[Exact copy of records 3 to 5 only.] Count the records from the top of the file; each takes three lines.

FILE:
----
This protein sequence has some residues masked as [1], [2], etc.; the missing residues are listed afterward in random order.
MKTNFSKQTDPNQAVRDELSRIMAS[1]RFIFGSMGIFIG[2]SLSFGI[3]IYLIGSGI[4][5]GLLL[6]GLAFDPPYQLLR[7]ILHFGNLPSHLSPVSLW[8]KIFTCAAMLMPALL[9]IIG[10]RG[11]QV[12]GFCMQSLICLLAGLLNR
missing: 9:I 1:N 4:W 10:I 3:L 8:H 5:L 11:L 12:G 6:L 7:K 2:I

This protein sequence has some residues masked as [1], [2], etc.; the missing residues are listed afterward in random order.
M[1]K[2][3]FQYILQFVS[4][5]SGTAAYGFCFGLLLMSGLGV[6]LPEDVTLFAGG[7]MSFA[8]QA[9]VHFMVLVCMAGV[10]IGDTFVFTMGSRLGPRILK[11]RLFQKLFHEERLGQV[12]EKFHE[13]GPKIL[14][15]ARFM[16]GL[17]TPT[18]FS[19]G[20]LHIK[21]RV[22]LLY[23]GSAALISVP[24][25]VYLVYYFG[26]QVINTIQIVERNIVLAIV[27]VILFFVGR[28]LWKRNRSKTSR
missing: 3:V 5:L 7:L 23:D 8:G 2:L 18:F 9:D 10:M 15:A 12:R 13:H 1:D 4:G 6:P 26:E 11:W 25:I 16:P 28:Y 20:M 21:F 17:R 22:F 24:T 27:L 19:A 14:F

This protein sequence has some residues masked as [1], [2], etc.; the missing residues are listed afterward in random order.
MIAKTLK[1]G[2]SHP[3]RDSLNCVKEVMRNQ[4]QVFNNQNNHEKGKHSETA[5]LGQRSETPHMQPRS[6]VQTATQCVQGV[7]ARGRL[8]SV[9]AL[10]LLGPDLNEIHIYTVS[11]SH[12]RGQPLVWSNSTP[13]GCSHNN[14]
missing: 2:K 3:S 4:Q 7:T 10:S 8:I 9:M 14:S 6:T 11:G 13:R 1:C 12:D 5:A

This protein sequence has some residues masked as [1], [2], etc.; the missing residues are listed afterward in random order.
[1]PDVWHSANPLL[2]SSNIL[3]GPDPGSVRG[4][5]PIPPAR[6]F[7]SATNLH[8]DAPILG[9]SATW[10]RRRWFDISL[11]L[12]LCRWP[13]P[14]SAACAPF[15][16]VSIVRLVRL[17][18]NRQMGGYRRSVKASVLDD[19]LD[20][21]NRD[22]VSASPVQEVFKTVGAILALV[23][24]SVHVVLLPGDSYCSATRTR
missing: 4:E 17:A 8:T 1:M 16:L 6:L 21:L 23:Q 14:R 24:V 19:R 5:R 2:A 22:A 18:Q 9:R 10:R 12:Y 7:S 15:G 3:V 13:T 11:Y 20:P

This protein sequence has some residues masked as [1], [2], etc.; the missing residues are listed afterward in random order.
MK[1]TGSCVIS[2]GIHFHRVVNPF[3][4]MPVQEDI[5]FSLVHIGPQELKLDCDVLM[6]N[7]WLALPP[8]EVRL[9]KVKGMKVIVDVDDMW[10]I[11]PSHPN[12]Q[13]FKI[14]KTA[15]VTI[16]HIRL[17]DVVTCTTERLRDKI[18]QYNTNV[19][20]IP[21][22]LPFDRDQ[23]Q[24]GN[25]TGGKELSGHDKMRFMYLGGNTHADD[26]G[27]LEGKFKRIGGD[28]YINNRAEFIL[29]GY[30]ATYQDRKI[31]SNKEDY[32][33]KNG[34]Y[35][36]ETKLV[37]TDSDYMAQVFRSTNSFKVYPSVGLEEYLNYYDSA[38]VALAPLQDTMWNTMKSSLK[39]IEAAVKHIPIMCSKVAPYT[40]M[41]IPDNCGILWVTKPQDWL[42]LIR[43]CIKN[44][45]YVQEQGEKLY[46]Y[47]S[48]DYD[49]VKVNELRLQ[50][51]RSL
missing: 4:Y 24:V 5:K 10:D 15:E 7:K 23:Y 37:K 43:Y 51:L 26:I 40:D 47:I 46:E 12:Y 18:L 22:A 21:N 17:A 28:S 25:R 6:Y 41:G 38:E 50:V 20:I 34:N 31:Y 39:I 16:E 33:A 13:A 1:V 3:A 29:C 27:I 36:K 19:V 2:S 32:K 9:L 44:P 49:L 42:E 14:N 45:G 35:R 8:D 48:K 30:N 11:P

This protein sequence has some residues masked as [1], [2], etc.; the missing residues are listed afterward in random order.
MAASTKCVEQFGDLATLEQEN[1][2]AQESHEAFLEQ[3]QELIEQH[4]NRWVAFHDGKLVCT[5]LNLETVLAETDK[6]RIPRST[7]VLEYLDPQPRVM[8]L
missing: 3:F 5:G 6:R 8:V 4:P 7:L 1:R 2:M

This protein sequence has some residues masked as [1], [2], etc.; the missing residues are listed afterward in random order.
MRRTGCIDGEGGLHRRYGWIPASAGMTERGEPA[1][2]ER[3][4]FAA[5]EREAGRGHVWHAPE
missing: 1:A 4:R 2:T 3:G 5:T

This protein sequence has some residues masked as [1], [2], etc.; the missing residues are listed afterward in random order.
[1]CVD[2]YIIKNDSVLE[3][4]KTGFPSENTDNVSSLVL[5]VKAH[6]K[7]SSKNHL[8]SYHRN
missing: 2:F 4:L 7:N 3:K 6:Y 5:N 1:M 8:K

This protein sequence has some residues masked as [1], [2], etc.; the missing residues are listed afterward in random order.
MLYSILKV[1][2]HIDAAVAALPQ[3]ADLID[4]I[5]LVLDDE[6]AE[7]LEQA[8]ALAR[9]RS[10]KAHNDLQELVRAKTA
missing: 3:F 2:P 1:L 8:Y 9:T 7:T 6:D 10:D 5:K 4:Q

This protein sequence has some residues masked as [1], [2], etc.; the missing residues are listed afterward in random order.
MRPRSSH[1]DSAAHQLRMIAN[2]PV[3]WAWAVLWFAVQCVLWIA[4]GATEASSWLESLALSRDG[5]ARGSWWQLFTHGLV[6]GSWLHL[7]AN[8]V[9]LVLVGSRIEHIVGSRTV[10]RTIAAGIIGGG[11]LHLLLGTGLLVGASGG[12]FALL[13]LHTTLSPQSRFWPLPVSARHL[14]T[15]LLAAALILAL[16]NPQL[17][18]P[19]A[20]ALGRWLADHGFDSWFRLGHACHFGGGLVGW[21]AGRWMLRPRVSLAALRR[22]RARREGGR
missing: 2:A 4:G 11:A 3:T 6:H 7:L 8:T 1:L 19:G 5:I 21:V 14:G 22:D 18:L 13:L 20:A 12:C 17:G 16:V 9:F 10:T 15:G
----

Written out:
This protein sequence has some residues masked as [1], [2], etc.; the missing residues are listed afterward in random order.
MIAKTLK[1]G[2]SHP[3]RDSLNCVKEVMRNQ[4]QVFNNQNNHEKGKHSETA[5]LGQRSETPHMQPRS[6]VQTATQCVQGV[7]ARGRL[8]SV[9]AL[10]LLGPDLNEIHIYTVS[11]SH[12]RGQPLVWSNSTP[13]GCSHNN[14]
missing: 2:K 3:S 4:Q 7:T 10:S 8:I 9:M 14:S 6:T 11:G 13:R 1:C 12:D 5:A

This protein sequence has some residues masked as [1], [2], etc.; the missing residues are listed afterward in random order.
[1]PDVWHSANPLL[2]SSNIL[3]GPDPGSVRG[4][5]PIPPAR[6]F[7]SATNLH[8]DAPILG[9]SATW[10]RRRWFDISL[11]L[12]LCRWP[13]P[14]SAACAPF[15][16]VSIVRLVRL[17][18]NRQMGGYRRSVKASVLDD[19]LD[20][21]NRD[22]VSASPVQEVFKTVGAILALV[23][24]SVHVVLLPGDSYCSATRTR
missing: 4:E 17:A 8:T 1:M 16:L 6:L 21:L 23:Q 14:R 24:V 19:R 5:R 2:A 22:A 18:Q 9:R 10:R 12:Y 7:S 15:G 3:V 13:T 11:Y 20:P

This protein sequence has some residues masked as [1], [2], etc.; the missing residues are listed afterward in random order.
MK[1]TGSCVIS[2]GIHFHRVVNPF[3][4]MPVQEDI[5]FSLVHIGPQELKLDCDVLM[6]N[7]WLALPP[8]EVRL[9]KVKGMKVIVDVDDMW[10]I[11]PSHPN[12]Q[13]FKI[14]KTA[15]VTI[16]HIRL[17]DVVTCTTERLRDKI[18]QYNTNV[19][20]IP[21][22]LPFDRDQ[23]Q[24]GN[25]TGGKELSGHDKMRFMYLGGNTHADD[26]G[27]LEGKFKRIGGD[28]YINNRAEFIL[29]GY[30]ATYQDRKI[31]SNKEDY[32][33]KNG[34]Y[35][36]ETKLV[37]TDSDYMAQVFRSTNSFKVYPSVGLEEYLNYYDSA[38]VALAPLQDTMWNTMKSSLK[39]IEAAVKHIPIMCSKVAPYT[40]M[41]IPDNCGILWVTKPQDWL[42]LIR[43]CIKN[44][45]YVQEQGEKLY[46]Y[47]S[48]DYD[49]VKVNELRLQ[50][51]RSL
missing: 4:Y 24:V 5:K 10:D 15:E 7:K 23:Y 37:K 43:Y 51:L 26:I 40:D 47:I 46:E 12:Y 18:L 22:A 21:N 17:A 28:S 25:R 6:Y 41:G 38:E 50:V 20:I 34:N 31:Y 39:I 16:E 33:A 13:A 1:V 3:A 29:C 27:I 36:K 19:V 2:S 32:K 9:L 44:P 49:L 42:E 14:N 45:G 35:R 8:D 48:K 30:N 11:P